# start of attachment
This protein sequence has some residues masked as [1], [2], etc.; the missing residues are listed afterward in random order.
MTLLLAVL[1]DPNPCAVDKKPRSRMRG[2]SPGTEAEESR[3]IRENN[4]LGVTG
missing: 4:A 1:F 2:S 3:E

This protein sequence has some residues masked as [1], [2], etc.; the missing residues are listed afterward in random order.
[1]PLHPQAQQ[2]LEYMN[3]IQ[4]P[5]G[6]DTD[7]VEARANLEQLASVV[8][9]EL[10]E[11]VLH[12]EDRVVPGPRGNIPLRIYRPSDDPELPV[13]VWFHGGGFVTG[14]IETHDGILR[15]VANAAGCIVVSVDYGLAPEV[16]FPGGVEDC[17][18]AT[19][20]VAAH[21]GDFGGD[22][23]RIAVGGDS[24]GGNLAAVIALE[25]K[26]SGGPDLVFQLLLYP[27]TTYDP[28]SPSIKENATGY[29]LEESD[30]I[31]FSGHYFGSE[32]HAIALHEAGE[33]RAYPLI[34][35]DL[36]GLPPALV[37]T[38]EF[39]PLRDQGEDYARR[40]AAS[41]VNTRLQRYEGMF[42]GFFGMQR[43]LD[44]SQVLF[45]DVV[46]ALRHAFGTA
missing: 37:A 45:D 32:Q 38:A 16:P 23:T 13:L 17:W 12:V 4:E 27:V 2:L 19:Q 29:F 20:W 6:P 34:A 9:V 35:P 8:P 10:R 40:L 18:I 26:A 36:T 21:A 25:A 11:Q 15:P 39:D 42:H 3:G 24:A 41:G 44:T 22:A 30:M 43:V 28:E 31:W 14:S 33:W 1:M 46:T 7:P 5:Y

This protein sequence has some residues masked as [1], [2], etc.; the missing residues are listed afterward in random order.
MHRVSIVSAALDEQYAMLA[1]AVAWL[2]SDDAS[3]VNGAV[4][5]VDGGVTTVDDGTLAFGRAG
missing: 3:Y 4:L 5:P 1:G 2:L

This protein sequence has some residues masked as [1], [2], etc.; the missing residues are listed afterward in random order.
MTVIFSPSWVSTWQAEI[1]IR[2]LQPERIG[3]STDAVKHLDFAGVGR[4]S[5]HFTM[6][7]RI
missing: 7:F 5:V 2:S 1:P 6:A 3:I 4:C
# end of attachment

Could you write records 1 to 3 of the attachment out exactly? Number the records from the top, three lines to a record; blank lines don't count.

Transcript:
This protein sequence has some residues masked as [1], [2], etc.; the missing residues are listed afterward in random order.
MTLLLAVL[1]DPNPCAVDKKPRSRMRG[2]SPGTEAEESR[3]IRENN[4]LGVTG
missing: 4:A 1:F 2:S 3:E

This protein sequence has some residues masked as [1], [2], etc.; the missing residues are listed afterward in random order.
[1]PLHPQAQQ[2]LEYMN[3]IQ[4]P[5]G[6]DTD[7]VEARANLEQLASVV[8][9]EL[10]E[11]VLH[12]EDRVVPGPRGNIPLRIYRPSDDPELPV[13]VWFHGGGFVTG[14]IETHDGILR[15]VANAAGCIVVSVDYGLAPEV[16]FPGGVEDC[17][18]AT[19][20]VAAH[21]GDFGGD[22][23]RIAVGGDS[24]GGNLAAVIALE[25]K[26]SGGPDLVFQLLLYP[27]TTYDP[28]SPSIKENATGY[29]LEESD[30]I[31]FSGHYFGSE[32]HAIALHEAGE[33]RAYPLI[34][35]DL[36]GLPPALV[37]T[38]EF[39]PLRDQGEDYARR[40]AAS[41]VNTRLQRYEGMF[42]GFFGMQR[43]LD[44]SQVLF[45]DVV[46]ALRHAFGTA
missing: 37:A 45:D 32:Q 38:A 16:P 23:T 13:L 17:W 12:V 4:E 27:V 2:L 19:Q 29:F 20:W 6:P 34:A 9:V 35:P 8:P 10:R 40:L 18:I 26:A 36:T 21:A 25:A 11:Q 15:P 39:D 42:H 3:G 24:A 41:G 44:T 22:A 30:M 43:V 28:E 31:W 14:S 33:W 1:M 46:T 7:P 5:Y

This protein sequence has some residues masked as [1], [2], etc.; the missing residues are listed afterward in random order.
MHRVSIVSAALDEQYAMLA[1]AVAWL[2]SDDAS[3]VNGAV[4][5]VDGGVTTVDDGTLAFGRAG
missing: 3:Y 4:L 5:P 1:G 2:L